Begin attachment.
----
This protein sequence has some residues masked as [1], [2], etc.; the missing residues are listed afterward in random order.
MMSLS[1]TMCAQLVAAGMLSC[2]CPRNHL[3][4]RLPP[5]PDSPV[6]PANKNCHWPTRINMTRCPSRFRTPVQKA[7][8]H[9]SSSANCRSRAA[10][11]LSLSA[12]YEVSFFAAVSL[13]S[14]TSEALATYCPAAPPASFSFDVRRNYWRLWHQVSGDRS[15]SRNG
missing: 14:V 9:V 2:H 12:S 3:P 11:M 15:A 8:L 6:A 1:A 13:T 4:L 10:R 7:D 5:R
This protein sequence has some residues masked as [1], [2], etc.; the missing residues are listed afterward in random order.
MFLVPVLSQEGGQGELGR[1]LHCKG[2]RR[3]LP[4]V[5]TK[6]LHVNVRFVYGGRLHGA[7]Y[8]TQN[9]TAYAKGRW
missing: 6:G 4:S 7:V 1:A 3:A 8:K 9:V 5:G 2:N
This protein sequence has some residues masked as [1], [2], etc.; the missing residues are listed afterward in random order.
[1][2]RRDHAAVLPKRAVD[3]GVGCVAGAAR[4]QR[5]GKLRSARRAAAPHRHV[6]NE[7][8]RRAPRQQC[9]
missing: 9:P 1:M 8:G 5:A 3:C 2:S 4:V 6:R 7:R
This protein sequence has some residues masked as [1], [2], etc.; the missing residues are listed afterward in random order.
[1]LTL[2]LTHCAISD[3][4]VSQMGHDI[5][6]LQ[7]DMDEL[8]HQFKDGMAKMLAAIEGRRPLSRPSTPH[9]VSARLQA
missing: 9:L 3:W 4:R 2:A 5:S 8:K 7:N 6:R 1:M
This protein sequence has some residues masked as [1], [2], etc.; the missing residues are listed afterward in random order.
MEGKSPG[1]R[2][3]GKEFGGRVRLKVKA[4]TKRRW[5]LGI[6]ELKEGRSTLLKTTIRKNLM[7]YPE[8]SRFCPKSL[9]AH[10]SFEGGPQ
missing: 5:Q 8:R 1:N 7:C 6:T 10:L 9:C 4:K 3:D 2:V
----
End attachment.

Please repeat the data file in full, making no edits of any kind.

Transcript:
This protein sequence has some residues masked as [1], [2], etc.; the missing residues are listed afterward in random order.
MMSLS[1]TMCAQLVAAGMLSC[2]CPRNHL[3][4]RLPP[5]PDSPV[6]PANKNCHWPTRINMTRCPSRFRTPVQKA[7][8]H[9]SSSANCRSRAA[10][11]LSLSA[12]YEVSFFAAVSL[13]S[14]TSEALATYCPAAPPASFSFDVRRNYWRLWHQVSGDRS[15]SRNG
missing: 14:V 9:V 2:H 12:S 3:P 11:M 15:A 8:L 6:A 1:A 13:T 4:L 10:R 7:D 5:R
This protein sequence has some residues masked as [1], [2], etc.; the missing residues are listed afterward in random order.
MFLVPVLSQEGGQGELGR[1]LHCKG[2]RR[3]LP[4]V[5]TK[6]LHVNVRFVYGGRLHGA[7]Y[8]TQN[9]TAYAKGRW
missing: 6:G 4:S 7:V 1:A 3:A 8:K 9:V 5:G 2:N
This protein sequence has some residues masked as [1], [2], etc.; the missing residues are listed afterward in random order.
[1][2]RRDHAAVLPKRAVD[3]GVGCVAGAAR[4]QR[5]GKLRSARRAAAPHRHV[6]NE[7][8]RRAPRQQC[9]
missing: 9:P 1:M 8:G 5:A 3:C 2:S 4:V 6:R 7:R
This protein sequence has some residues masked as [1], [2], etc.; the missing residues are listed afterward in random order.
[1]LTL[2]LTHCAISD[3][4]VSQMGHDI[5][6]LQ[7]DMDEL[8]HQFKDGMAKMLAAIEGRRPLSRPSTPH[9]VSARLQA
missing: 9:L 3:W 4:R 2:A 5:S 8:K 7:N 6:R 1:M
This protein sequence has some residues masked as [1], [2], etc.; the missing residues are listed afterward in random order.
MEGKSPG[1]R[2][3]GKEFGGRVRLKVKA[4]TKRRW[5]LGI[6]ELKEGRSTLLKTTIRKNLM[7]YPE[8]SRFCPKSL[9]AH[10]SFEGGPQ
missing: 5:Q 8:R 1:N 7:C 6:T 10:L 9:C 4:K 3:D 2:V